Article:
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Bone Grafting

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Bone Graft Procedure

Closely associated with dental restoration procedures including bridges and implants, bone grafting can fill in where the jaw bone is lacking. Often, how successful a restoration is depends on the width, depth and height of the jawbone at the site of the restoration. In cases where the jawbone has been significantly damaged or has receded, implants and other restorations cannot be adequately supported by what remains and bone grafting is the recommended course of action for the best chance at successful restoration.

A number of factors impact the volume of jaw bone:
  • Periodontal disease: Gum disease can cause permanent damage to the jaw, causing it to be less able to support the teeth. Areas of damage get worse over time and eventually teeth destabilize.
  • Tooth extraction: Research indicates that tooth extraction often leads to loss of 40 to 60 percent of the bone surrounding the extraction site over the course of the next three years. Such bone loss results in what dentist’s call a bone defect.
  • Infections and injuries: Injuries from a blow to the jaw and other causes can lead to receding of the bone. In the same way, damage caused by infection can cause the jawbone to receded as well.

Reasons For Bone Grafting

In most cases, bone grafting is very successful. It is also a significantly better alternative than having missing or diseased teeth or deformities of the jaw bone. Also, bone grafting can increase the width or height of the jawbone to fill in defects and voids.

Bone grafting positively impacts the health and stability of teeth in two primary ways:
  1. Jaw stabilization: By restoring the jaw foundation before implant surgery or other restorative work, bone grafting can lead to greater stability. In addition, deformities can be eliminated and bone can be restructured to provide additional support.
  2. Preservation: A bone graft procedure can also limit or help prevent bone recession after periodontal disease treatment, a tooth extraction or other kinds of invasive dental processes.

Oral Examination

The process starts with the dentist carefully examining the area in question to determine the overall condition of teeth and gums. If gum disease is observed or the nearby teeth are in bad condition, these situations must be addressed in full before bone grafting can be done. The dentist will also suggest panoramic x-rays in most cases to determine precisely the depth and width of existing bone. In some cases, a CAT scan may be required to determine the condition of the bone. Depending on the information gained from these tests, the dentist may choose to numb the area and do an exploratory procedure to determine how much bone is required and what approach will work best.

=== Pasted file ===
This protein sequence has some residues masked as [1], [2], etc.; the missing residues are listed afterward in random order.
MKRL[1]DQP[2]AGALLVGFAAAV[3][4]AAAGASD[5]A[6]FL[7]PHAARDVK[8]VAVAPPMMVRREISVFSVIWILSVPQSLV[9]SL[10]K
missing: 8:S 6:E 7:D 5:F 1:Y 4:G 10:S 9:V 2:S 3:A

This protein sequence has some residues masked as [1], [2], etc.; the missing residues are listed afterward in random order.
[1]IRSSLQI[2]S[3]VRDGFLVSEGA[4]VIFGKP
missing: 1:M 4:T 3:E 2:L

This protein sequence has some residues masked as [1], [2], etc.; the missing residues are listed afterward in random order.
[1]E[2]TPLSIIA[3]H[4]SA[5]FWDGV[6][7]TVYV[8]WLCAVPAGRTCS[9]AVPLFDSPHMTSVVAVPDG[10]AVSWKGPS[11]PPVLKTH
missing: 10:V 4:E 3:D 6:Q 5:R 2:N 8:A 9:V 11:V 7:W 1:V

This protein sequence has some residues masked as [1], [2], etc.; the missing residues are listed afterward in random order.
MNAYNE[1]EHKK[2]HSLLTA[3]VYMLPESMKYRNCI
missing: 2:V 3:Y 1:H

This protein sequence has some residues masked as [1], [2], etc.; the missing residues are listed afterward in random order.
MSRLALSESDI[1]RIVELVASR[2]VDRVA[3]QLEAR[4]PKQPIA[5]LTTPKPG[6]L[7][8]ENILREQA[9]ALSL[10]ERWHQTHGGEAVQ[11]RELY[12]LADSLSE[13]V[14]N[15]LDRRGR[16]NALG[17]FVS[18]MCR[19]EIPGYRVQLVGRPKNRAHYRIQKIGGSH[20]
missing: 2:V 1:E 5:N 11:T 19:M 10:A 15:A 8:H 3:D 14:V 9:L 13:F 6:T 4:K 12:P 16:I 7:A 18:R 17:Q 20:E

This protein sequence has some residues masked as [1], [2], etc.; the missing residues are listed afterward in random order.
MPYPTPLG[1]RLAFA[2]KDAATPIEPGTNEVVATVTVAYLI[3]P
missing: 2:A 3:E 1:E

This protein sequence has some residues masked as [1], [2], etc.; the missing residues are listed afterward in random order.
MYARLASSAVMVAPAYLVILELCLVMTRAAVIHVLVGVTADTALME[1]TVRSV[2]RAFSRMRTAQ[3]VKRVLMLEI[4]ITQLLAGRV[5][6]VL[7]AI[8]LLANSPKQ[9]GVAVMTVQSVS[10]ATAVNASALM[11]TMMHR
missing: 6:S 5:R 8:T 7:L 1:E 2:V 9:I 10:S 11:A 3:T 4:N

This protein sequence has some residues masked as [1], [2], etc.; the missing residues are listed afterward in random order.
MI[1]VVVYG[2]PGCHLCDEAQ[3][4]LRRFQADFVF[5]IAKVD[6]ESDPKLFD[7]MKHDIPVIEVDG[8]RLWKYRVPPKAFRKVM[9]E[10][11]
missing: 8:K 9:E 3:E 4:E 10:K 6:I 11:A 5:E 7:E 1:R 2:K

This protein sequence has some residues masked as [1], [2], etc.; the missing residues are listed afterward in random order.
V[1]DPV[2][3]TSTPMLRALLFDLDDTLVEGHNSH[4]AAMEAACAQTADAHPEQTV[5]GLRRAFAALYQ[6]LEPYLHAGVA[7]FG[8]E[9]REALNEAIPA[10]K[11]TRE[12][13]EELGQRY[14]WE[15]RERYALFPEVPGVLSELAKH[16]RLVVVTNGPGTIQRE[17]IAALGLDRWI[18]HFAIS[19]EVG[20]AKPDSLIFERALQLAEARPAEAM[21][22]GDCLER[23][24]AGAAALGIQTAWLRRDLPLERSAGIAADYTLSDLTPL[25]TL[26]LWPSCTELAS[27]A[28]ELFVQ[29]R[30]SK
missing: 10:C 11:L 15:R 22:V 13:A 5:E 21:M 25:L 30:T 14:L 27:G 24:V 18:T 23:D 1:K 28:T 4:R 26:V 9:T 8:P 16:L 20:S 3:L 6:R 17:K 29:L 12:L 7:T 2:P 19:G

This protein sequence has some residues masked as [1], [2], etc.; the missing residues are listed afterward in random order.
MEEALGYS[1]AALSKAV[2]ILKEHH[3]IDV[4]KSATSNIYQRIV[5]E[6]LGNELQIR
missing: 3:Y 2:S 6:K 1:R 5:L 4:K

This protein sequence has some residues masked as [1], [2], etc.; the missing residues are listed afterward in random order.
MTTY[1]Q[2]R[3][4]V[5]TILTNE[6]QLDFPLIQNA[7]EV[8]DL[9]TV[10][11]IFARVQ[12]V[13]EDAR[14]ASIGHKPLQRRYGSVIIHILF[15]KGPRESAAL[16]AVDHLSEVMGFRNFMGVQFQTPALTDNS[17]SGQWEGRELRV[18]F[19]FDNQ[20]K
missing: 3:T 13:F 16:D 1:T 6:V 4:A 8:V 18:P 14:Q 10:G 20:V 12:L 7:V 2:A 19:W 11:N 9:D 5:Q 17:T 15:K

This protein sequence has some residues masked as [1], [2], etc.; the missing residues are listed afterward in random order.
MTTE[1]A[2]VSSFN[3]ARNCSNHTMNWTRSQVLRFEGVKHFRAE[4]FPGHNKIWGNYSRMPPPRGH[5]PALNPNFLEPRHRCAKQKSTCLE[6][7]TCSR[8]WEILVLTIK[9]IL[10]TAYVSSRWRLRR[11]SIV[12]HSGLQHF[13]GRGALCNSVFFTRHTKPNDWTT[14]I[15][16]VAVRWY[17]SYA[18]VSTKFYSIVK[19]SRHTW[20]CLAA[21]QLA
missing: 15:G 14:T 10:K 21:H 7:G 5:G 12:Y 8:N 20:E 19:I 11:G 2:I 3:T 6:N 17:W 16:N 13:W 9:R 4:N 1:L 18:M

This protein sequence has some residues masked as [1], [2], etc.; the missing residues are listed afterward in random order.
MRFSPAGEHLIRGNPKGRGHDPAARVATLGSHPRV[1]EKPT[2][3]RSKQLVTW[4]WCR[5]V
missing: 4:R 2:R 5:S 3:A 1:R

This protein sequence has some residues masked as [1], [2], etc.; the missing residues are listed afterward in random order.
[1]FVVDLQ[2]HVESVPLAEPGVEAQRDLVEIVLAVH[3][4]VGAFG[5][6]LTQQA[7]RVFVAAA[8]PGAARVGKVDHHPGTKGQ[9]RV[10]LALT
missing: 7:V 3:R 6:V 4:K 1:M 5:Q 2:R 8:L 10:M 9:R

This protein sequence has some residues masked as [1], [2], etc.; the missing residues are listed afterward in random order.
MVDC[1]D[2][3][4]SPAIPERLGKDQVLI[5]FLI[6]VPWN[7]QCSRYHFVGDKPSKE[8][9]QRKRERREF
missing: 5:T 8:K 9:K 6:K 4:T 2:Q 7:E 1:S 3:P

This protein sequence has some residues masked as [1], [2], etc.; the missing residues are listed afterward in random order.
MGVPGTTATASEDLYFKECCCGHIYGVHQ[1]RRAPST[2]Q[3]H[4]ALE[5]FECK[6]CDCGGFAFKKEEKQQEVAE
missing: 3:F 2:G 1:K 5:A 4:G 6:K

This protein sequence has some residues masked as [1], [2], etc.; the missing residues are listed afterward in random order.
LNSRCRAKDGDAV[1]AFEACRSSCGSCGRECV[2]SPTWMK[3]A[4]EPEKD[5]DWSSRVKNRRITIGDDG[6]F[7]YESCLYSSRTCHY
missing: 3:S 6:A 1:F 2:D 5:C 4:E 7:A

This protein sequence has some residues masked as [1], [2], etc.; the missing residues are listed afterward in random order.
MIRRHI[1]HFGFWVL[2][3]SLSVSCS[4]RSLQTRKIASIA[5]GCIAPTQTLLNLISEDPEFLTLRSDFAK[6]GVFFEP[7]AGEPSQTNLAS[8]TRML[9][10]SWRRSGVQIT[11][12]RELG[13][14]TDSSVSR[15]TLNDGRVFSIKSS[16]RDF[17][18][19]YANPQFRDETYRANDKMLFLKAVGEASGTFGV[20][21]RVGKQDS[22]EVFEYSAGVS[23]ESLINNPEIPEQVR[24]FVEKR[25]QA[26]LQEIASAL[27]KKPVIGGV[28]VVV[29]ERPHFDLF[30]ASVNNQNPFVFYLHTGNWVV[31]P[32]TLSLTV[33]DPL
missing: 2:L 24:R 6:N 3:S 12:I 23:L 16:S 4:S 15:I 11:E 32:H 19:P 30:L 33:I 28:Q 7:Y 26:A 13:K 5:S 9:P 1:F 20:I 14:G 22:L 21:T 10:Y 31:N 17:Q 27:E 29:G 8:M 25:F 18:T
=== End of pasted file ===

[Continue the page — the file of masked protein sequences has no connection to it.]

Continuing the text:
What is Involved In Bone Grafting?

There is more than one kind of bone graft. The dentist will do testing to determine the best option for you. Choices include:
  • Autogeneous Bone Graft: Because this method takes bone from a patient’s own body, this is the preferred method and provides the best, most predictable results. Bone is usually taken from the lower back portion of the jaw or chin.
  • Allograft Bone Graft: In this case, synthetic bone or cadaver bone is used for grafting into the location of the bone loss.
  • Xenograft Bone Graft: For this type of graft, cow bone is used.
A bone grafting procedure may take several months. Simply put, a patient’s own bone or bone from another source is added to the site in question. The added bone will fuse with the bone already in that location and migration of cells between the two will cause cell growth and firm adhesion. This supplementation of the jaw bone results in added bone mass that helps support and anchor implants and other restorations.

The surgery itself involves the dentist numbing the extraction and grafting sites with a local anesthetic. A small cut is made and the receiving site is prepared for the new bone. In some cases, a synthetic membrane may be added to cover newly grafted bone. If this is the case, the membrane is to prevent bacterial invasion and invasion by soft tissue and to encourage new bone growth. The procedure does not require staying overnight, and follow-up instructions are provided that explain the post-op care that is required for good results. Medicine will be prescribed by the dentist to help with managing infection, swelling and discomfort.

If you think you may need a bone graft, call (619) 640-5100 for a free consultation with Dr. Paige Woods, DDS.